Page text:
Its always amazing how creative companies get to lure you in. We ive in an age when even your contact information is bought and sold. Normally I am not the conspiracy theorist type, and I will go ahead and enter my name in a raffle knowing full well that what they really want is my age, demographic and phone number. I have worked in Marketing and I know the value of owning up-to-date lists and a big group of potential leads. What gets me though is how hard they go after kids. When I was a kid, if a cereal box said that they were holding a contest and any box could win, it was pretty straight forward. You open the box, it says Sorry you are not a winner. Play again. End of game. Now the cereal boxes lure you in and then printed inside is a code that you can enter on their website and view lots of other special offers and you cant find out if your box of cereal was a winner until you have completed registration and created a password and agreed to a huge legal document of disclaimers. I love hearing the commercials say "Kids! Ask your parents before logging on!"
I had an uncle growing up who prided himself on the fact that he never lied to his children. From birth his children were told that Santa was a generous person who lived many years ago, and we have continued the tradition that he started by putting presents under the tree on Christmas eve. Really its the child's parents who do this etc. etc. This particular couple felt like it was better to never willfully deceive their children and spare them the let down when they would inevitably find out the truth. I always thought he was just a big scrooge and I also noted with joy when his kids were little that they did believe in Santa, no matter how rationally it was explained to them. There was one unfortunate instance when someone questioned the oldest child Andrea about Santa and she replied "My dad told me all about Santa. Santa is dead." I imagine that incident earned them fewer holiday party invitations.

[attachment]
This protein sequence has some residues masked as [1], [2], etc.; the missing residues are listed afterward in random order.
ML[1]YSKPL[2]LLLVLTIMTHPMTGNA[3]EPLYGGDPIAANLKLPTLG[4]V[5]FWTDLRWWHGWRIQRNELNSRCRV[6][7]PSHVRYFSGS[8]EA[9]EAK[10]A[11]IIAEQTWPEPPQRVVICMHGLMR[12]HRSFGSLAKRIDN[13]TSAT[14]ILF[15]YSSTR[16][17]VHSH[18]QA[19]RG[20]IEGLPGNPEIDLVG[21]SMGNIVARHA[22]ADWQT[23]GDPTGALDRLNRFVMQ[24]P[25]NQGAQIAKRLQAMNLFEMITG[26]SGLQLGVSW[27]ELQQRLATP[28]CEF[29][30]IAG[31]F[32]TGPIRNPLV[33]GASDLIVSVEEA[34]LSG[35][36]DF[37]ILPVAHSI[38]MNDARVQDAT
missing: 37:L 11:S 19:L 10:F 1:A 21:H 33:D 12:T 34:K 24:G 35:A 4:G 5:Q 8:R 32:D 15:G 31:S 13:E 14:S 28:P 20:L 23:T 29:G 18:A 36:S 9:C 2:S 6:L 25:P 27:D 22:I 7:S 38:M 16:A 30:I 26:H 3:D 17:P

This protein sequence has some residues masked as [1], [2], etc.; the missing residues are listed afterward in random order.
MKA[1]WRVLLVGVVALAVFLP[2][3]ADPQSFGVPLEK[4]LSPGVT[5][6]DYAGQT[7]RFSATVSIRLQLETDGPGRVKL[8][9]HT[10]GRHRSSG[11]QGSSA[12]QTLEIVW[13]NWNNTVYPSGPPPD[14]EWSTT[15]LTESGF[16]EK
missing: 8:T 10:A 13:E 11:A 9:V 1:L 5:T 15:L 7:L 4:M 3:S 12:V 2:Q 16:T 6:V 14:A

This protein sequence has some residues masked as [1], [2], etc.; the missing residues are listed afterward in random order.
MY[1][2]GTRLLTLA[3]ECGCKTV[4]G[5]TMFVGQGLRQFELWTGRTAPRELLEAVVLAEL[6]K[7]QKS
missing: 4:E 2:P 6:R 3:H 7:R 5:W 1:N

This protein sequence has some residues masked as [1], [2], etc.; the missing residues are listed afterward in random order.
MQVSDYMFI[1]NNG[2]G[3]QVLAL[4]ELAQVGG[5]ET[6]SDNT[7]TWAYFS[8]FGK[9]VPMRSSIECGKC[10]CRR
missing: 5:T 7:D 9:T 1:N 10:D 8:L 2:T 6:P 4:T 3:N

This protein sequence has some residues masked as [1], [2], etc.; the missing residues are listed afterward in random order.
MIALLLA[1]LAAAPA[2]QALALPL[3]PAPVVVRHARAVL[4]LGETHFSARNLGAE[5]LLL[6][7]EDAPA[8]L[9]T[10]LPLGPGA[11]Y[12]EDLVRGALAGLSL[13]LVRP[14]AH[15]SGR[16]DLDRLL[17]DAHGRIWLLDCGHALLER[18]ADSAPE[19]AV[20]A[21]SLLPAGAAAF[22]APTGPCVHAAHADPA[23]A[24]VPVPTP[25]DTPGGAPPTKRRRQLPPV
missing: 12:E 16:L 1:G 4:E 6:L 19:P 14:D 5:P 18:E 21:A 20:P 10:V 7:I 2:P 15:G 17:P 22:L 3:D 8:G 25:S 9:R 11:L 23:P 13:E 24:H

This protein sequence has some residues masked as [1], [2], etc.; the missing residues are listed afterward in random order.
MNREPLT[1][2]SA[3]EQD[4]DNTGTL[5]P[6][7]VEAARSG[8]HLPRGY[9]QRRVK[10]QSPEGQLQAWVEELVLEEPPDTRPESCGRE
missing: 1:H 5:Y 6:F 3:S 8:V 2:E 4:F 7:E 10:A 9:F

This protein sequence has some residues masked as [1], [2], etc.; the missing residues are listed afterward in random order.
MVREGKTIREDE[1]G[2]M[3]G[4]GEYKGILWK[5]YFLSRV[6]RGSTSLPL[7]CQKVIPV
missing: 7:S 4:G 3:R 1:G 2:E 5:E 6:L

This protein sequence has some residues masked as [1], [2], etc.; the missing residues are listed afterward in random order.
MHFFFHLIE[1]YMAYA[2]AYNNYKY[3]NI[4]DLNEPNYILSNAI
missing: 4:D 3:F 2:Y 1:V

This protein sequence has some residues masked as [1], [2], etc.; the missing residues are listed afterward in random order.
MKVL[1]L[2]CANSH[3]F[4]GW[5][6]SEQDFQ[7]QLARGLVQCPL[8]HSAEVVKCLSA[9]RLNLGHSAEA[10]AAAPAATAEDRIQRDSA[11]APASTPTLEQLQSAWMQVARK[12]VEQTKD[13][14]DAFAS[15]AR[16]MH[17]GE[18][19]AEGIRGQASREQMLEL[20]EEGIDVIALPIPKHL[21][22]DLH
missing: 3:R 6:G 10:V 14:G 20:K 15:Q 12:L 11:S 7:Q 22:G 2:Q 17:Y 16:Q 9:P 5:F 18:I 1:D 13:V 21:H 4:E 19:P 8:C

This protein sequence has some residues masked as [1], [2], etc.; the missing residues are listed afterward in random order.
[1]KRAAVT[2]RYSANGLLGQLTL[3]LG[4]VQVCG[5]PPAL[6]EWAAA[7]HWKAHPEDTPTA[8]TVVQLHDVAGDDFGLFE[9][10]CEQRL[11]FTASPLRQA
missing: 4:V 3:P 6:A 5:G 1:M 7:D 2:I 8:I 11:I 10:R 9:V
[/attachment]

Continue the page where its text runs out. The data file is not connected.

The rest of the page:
As a mother of a 6 year old and a 2 year old, I'm just now starting to come around to Uncle Mark's philosophy. The other day I over heard a conversation between Jack and the ever clever Isaac Sly. Isaac is a year older than Jack and has two older siblings who have clearly set him straight, although he is obviously still figuring out where he stands in the Santa debate. Jack mentioned something about Santa and Isaac cut him off. "Dude. You know that there's no such thing as santa, right?
Jack looked at him like he was nuts. "Yes there is. He brings me Christmas presents every year. duh."
"No, Dude. Its your parents. They buy the presents and put them under the tree and then tell you it was santa."
At this point I almost burst in to the interaction to change the subject and protect Jack from the hard truth. Then I realized that the kid is almost 7 and that this is part of the cycle of growing up. I could tell that Jack was deep in thought about it all too so I just let it lay. Eventually Jack came up to me and said Isaac says theres no such thing as Santa. Is he right? Luckily I am a genius of avoidance. "Did Isaac tell you why he doesn't believe?"
"No he says Cameron told him."
"What do you think, Jack?"
"Santa has always brought me presents. Maybe Isaac is on the naughty list."
"Maybe. If I were you I would just worry about your own list status."
Mom, how come if I tell you I want something from Santa that is really expensive you say that it costs too much. Why do you care how much money Santa spends?
I would hate to see Santa go bankrupt because of greedy kids. I think we do him a favor by keeping our Christmas gift requests modest. Plus, I know he tries to keep it pretty fair. That gets difficult when one kid starts asking for extravagant gifts. I'm just trying to help him out. He gave me a lot of great Christmases and He deserves some payback. I like to help make his life easier. Sounds like you have a lot of thinking to do. Try not to worry. I'm sure Christmas will be fabulous no matter what.